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Mystical Runic Inscription on Oseberg Viking Ship Reads: “Man Knows Little”

The Runic inscriptions found written on the Oseberg viking ship have caused many people to ponder about their meaning. The Runes can be read both ways, but one interpretation is “litet-vis maðr,” which translates into English as: “man knows little.” So what did the Vikings know that we do not?


The Oseberg ship is a well-preserved Viking ship that was discovered in a large burial mound at the Oseberg farm near Tønsberg in Vestfold county, Norway. It was excavated by Norwegian archaeologist Haakon Shetelig and Swedish archaeologist Gabriel Gustafson in 1904-1905.

The ship is dated to having been build and used during the dawn of the Viking Age.

Research has revealed that parts of the ship date from around 800 AD, but the ship itself is thought to be much older.  The ship was used in 834 AD as a burial ship for two wealthy women in a burial mound.
The Oseberg mound is the richest Viking burial site ever found. Its contents trigger many questions about “the Nordic final journey.”
The burial mound contained a ship and inside the burial chamber were two female human skeletons. One of the skeletons belonged to an elderly aged between 70 and 80 and the other to a younger about 50 years old.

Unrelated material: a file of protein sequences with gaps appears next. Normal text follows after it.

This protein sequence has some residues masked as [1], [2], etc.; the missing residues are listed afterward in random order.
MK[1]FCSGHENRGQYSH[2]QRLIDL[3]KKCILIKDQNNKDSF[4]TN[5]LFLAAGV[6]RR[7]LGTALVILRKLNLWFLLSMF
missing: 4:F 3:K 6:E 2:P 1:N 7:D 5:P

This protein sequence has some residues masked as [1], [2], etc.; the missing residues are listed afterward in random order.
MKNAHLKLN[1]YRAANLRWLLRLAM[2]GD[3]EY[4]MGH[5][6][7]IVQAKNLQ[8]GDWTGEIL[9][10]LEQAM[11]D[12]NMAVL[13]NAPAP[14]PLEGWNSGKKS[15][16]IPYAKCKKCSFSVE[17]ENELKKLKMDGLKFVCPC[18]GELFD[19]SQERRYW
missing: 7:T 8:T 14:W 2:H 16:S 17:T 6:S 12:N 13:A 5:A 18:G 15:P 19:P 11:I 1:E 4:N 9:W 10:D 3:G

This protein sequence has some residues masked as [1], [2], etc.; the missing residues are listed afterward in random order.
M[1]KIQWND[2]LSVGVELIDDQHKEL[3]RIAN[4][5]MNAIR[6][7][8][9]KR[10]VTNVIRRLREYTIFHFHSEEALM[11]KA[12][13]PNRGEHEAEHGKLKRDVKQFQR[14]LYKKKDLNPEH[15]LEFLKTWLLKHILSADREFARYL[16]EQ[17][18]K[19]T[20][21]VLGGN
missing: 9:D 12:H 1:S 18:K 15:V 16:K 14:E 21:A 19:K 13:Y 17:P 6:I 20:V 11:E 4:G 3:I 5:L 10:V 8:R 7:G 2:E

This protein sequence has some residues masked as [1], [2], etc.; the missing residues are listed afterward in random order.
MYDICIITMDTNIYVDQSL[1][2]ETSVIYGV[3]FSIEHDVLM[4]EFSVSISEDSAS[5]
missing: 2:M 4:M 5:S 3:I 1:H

Although the women’s identities are unknown, it has been suggested that the eldest is Queen Åsa of the Yngling clan, mother of Halfdan the Black and grandmother of Harald Fairhair. Recent tests of the women’s remains suggest that they lived in Agder in Norway, as had Queen Åsa.

Other items found in the ship burial included: four horse sleighs, a richly decorated chariot, seven beds, and several woven tapestries. Also found were animal bones from fourteen or fifteen horses, a cat, a Eurasian woodcock, a red-breasted merganser, a bull, a cow, and four dogs.

The burial ship was a real sailing seaworthy Viking Longboat.  The ship was a clinker built “karv” ship that was built almost entirely of oak.

Clinker built, also known as lapstrake, is a method of boat building where the edges of hull planks overlap, called a “land” or “landing.”
The ship is 70.8 feet (21.58 meters) long and 16.7 feet (5.10 meters) wide. The ship had an approximately 30 to 33 foot (9–10 meters) tall mast with a sail of c. 90 m². The ship could achieve speeds up to 10 knots. The ship also has 15 pairs of oar holes, which means that 30 people could row the ship. Other fittings include a broad steering oar, iron anchor, gangplank, and a bailer

 The bow and stern of the ship are elaborately decorated with complex woodcarvings in the characteristic “gripping beast” style, also known as the Oseberg style.

 There were also some runes etched into the ship which have been interpreted as, “litet-vis maðr” or in English, “man knows little.” The runes were found on a piece of wood over two meters long that is believed to be part of an oar or mast from the ship. Its discovery has prompted much speculation as to what exactly the Vikings might have meant by this enigmatic phrase and whether they knew something that our modern civilization doesn’t.